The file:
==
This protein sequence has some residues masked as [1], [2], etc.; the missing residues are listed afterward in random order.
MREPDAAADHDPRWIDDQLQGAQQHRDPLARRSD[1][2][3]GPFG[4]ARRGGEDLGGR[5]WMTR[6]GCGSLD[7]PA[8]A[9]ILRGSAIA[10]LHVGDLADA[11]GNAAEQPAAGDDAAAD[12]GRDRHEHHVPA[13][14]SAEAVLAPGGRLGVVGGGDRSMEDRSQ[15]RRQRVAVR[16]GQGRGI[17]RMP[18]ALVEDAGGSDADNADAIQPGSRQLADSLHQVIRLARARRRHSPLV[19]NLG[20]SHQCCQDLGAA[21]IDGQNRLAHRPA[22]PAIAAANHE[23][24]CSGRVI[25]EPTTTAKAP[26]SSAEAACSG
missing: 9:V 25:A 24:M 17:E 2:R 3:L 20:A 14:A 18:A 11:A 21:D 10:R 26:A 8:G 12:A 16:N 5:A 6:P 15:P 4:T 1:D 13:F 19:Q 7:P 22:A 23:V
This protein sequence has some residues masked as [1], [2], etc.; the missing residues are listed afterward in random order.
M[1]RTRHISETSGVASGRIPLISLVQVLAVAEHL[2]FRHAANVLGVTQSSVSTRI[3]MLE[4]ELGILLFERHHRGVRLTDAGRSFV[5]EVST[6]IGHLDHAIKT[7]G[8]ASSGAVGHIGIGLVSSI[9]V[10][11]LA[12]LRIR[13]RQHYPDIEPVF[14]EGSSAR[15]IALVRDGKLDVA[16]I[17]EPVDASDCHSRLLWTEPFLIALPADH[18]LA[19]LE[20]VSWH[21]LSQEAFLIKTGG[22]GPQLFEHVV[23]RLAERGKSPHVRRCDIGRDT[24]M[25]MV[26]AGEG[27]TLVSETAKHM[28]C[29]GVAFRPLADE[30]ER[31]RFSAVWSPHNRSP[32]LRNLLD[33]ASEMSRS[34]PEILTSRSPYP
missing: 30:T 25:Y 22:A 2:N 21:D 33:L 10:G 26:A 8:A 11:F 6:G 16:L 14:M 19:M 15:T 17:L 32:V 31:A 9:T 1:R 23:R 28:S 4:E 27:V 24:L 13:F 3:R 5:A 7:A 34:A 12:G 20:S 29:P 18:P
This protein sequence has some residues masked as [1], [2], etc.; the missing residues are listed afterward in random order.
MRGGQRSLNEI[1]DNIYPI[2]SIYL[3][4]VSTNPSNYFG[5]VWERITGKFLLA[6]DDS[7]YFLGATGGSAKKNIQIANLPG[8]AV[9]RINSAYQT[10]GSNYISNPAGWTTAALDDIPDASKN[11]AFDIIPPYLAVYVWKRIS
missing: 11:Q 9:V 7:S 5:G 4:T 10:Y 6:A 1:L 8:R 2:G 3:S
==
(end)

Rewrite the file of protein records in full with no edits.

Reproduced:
This protein sequence has some residues masked as [1], [2], etc.; the missing residues are listed afterward in random order.
MREPDAAADHDPRWIDDQLQGAQQHRDPLARRSD[1][2][3]GPFG[4]ARRGGEDLGGR[5]WMTR[6]GCGSLD[7]PA[8]A[9]ILRGSAIA[10]LHVGDLADA[11]GNAAEQPAAGDDAAAD[12]GRDRHEHHVPA[13][14]SAEAVLAPGGRLGVVGGGDRSMEDRSQ[15]RRQRVAVR[16]GQGRGI[17]RMP[18]ALVEDAGGSDADNADAIQPGSRQLADSLHQVIRLARARRRHSPLV[19]NLG[20]SHQCCQDLGAA[21]IDGQNRLAHRPA[22]PAIAAANHE[23][24]CSGRVI[25]EPTTTAKAP[26]SSAEAACSG
missing: 9:V 25:A 24:M 17:E 2:R 3:L 20:A 14:A 18:A 11:A 21:D 10:R 26:A 8:G 12:A 16:N 5:A 6:P 15:P 4:T 1:D 13:F 19:Q 7:P 22:A 23:V
This protein sequence has some residues masked as [1], [2], etc.; the missing residues are listed afterward in random order.
M[1]RTRHISETSGVASGRIPLISLVQVLAVAEHL[2]FRHAANVLGVTQSSVSTRI[3]MLE[4]ELGILLFERHHRGVRLTDAGRSFV[5]EVST[6]IGHLDHAIKT[7]G[8]ASSGAVGHIGIGLVSSI[9]V[10][11]LA[12]LRIR[13]RQHYPDIEPVF[14]EGSSAR[15]IALVRDGKLDVA[16]I[17]EPVDASDCHSRLLWTEPFLIALPADH[18]LA[19]LE[20]VSWH[21]LSQEAFLIKTGG[22]GPQLFEHVV[23]RLAERGKSPHVRRCDIGRDT[24]M[25]MV[26]AGEG[27]TLVSETAKHM[28]C[29]GVAFRPLADE[30]ER[31]RFSAVWSPHNRSP[32]LRNLLD[33]ASEMSRS[34]PEILTSRSPYP
missing: 30:T 25:Y 22:A 2:N 21:D 33:L 10:G 26:A 8:A 11:F 6:G 16:L 14:M 19:M 15:T 17:L 32:V 31:A 9:T 1:R 23:R 28:S 4:E 27:V 24:L 13:F 3:R 5:A 7:A 34:A 12:G 20:S 29:P 18:P
This protein sequence has some residues masked as [1], [2], etc.; the missing residues are listed afterward in random order.
MRGGQRSLNEI[1]DNIYPI[2]SIYL[3][4]VSTNPSNYFG[5]VWERITGKFLLA[6]DDS[7]YFLGATGGSAKKNIQIANLPG[8]AV[9]RINSAYQT[10]GSNYISNPAGWTTAALDDIPDASKN[11]AFDIIPPYLAVYVWKRIS
missing: 11:Q 9:V 7:S 5:G 4:T 10:Y 6:A 1:L 8:R 2:G 3:S